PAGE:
A color filter 15 which corresponds to the pixel pattern of the display panel is provided between the PDLC layer 5 and the substrate 9. This means that a color filter element corresponds to each pixel on the display panel. Such a filter element may be, for example transmissive to one primary color, whereas it reflects the two other colors. Alternatively, it may be transmissive to two colors and reflect only one color. The choice of the color or colors for which transmission should occur is determined by the color to be represented by the separate pixels. The reflection through the filter element should be specular or retroreflective.
The picture display device according to the invention further includes a diffusing reflector 17 between the color filter pattern 15 and the second substrate 9, which reflector backwardly diffuses only within a given angular range. An example of such an element is described in, for example the article “Optimization of property of reflector for reflective color LCD's” by N. Sugiura and T. Uchida in the proceedings of Active Matrix LCD 1995, pp. 153-156.
A layer 19 for leveling the possibly rough surface of the diffuser 17 may be present between the diffuser 17 and the color filter pattern 15. However, this layer is optional.
For the purpose of illustration, an example will now be given for a blue pixel. To this end, the FIGS. 1(a) and 1(b) are assumed to represent one pixel. Such a pixel is provided with a blue color filter. This is a filter which passes blue light and specularly reflects green and red light. When the pixel is in a transparent state (FIG. 1(a)), a blue light beam b, likewise as a red light beam r and a green light beam g will be passed unhindered by the PDLC layer 5 and reach the filter 15. The red and green light beams are eliminated from the viewing angle of the viewer 20, whereas the blue light beam is passed by the filter 15 and reaches the diffuser 17. There, the blue light is backward diffused within a given angular range and passed, via the reflector 15 and the transparent PDLC layer 5 towards the viewer 20. The viewer will perceive a diffuse blue pixel. When the display panel is in a diffuse state, the blue light beam will be diffused both by the diffuser and by the liquid crystalline layer. The red and green light beams will be diffused by the liquid crystalline layer and reflected by the filter. In this way, red and green diffuse light is added to the blue diffuse light so that the panel is in a bright, white state perceived by the viewer. The white state is thus caused by diffuse reflection of each of the three colors.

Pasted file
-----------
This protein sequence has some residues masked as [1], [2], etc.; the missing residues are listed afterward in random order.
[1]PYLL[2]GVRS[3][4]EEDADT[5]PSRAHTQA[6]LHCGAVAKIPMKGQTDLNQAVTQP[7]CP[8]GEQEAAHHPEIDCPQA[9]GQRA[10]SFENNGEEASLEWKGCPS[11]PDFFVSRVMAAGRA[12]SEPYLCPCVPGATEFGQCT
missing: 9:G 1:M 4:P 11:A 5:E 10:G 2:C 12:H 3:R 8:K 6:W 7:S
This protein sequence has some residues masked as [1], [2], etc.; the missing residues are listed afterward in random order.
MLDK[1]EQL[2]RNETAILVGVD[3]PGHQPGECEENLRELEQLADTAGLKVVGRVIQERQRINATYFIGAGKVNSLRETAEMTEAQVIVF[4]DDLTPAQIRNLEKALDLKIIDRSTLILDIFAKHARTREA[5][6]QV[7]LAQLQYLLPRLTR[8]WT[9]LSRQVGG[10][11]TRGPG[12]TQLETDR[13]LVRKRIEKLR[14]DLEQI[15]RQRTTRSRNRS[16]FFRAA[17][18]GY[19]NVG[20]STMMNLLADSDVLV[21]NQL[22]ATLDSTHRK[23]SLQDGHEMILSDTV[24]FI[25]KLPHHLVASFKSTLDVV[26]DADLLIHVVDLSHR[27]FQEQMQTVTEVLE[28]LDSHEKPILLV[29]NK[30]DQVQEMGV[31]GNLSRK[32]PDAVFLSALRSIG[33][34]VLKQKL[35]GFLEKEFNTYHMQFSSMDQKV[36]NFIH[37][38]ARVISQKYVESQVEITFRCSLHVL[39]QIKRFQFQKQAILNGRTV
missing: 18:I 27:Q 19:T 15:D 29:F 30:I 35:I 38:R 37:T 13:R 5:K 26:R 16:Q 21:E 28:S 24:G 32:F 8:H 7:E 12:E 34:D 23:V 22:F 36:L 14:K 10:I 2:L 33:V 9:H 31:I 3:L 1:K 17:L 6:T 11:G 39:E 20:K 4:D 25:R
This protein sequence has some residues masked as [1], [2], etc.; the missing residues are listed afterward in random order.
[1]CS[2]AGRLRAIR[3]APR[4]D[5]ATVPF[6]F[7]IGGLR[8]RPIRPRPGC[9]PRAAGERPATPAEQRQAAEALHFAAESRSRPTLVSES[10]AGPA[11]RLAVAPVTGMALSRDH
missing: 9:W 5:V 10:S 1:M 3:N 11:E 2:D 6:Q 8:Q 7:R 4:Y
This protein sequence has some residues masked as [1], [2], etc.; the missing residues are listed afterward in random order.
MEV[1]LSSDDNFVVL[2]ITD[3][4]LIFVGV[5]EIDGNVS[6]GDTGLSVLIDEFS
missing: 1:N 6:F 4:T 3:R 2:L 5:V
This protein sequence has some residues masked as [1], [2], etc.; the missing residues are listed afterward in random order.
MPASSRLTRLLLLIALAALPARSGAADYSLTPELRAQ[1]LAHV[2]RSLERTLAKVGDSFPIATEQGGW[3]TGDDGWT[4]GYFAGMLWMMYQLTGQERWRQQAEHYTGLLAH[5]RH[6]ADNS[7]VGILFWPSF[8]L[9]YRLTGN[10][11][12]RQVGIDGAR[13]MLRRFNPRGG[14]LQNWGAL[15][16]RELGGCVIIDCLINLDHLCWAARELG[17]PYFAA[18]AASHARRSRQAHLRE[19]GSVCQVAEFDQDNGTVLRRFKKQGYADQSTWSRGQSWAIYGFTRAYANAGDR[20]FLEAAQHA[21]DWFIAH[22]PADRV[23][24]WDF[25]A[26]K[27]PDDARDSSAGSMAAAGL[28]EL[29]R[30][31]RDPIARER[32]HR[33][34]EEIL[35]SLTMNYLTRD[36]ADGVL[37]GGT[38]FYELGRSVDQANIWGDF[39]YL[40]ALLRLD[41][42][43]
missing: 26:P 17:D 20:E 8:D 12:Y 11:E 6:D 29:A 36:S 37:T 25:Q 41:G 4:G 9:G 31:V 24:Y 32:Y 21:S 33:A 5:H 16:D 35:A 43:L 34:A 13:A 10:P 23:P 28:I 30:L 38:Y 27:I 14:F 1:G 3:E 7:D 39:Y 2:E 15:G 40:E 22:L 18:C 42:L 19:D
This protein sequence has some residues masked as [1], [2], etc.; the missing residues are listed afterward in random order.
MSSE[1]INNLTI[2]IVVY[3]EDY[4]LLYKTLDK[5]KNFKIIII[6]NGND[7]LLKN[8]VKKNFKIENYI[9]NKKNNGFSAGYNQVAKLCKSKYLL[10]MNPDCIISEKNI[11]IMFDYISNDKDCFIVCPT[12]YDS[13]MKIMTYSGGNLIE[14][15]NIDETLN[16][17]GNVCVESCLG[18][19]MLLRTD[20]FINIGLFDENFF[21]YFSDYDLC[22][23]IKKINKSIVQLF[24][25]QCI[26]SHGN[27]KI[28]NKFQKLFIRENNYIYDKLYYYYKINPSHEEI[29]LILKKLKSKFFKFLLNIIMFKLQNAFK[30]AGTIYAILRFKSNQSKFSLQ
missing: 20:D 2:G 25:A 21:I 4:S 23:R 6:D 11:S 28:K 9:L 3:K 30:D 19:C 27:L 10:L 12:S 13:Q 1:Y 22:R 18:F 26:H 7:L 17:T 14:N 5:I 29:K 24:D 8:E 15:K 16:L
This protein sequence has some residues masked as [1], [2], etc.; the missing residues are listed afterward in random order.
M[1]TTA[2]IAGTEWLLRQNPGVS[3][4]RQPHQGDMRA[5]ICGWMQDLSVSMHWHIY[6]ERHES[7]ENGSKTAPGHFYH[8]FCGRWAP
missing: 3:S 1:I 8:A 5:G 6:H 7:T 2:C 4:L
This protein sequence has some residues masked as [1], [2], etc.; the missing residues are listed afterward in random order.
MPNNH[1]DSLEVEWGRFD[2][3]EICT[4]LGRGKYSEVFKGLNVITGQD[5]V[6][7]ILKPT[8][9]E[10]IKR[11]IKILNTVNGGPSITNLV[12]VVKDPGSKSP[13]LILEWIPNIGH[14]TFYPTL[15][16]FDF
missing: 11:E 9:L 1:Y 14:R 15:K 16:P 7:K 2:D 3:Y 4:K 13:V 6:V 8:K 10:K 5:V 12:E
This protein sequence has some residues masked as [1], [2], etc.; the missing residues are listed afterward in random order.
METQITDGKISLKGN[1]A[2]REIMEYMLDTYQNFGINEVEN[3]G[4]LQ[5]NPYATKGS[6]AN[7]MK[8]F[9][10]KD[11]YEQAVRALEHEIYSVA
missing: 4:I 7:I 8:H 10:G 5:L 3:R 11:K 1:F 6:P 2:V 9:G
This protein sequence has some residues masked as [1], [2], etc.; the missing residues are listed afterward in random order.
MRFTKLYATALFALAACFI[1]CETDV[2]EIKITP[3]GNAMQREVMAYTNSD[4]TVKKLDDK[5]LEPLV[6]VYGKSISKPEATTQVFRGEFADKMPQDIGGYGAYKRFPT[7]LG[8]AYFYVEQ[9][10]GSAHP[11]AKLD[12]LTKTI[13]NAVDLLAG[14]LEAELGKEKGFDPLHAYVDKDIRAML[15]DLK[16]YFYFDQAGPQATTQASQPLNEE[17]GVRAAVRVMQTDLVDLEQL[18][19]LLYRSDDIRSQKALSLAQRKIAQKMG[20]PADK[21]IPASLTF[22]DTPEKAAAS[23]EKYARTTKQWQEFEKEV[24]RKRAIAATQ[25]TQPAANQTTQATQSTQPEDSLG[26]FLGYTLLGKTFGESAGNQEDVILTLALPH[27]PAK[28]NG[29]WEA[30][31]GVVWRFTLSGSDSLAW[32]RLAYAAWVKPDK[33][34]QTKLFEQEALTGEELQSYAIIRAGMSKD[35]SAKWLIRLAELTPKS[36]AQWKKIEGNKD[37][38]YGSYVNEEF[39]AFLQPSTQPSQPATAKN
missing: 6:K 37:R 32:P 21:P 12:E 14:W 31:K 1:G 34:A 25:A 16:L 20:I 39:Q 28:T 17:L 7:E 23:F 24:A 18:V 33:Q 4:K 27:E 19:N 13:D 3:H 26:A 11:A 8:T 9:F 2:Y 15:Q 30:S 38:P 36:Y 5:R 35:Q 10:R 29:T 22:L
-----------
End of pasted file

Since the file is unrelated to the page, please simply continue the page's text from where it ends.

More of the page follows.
In FIGS. 1(a) and 1(b), the electrodes 11, 13 are present on the substrates 7, 9. The second electrode 13 may also be present on the lower side or on the upper side of the layer 15 of filter elements.
When the liquid crystalline material within a pixel switches between the transparent and the diffuse state, the corresponding pixel will switch between its monochrome color and the white state. The colors which are not used are not absorbed but reflected away from the viewing angle. The filter is thus transparent to the color or colors of the pixel corresponding thereto and specularly reflective to the other colors.
The black state of a pixel can be realized by diffuse reflection of one-third of each color and specular reflection of the rest of the light.
FIG. 1(c) shows the display panel 3 with a plurality of pixels 23 for colors red, green, and blue as determined by which colors are reflected and which colors are passed by the underlying filers 25.
The Table below shows the relation between the state of the liquid crystalline material in a pixel and the color reproduced by this pixel.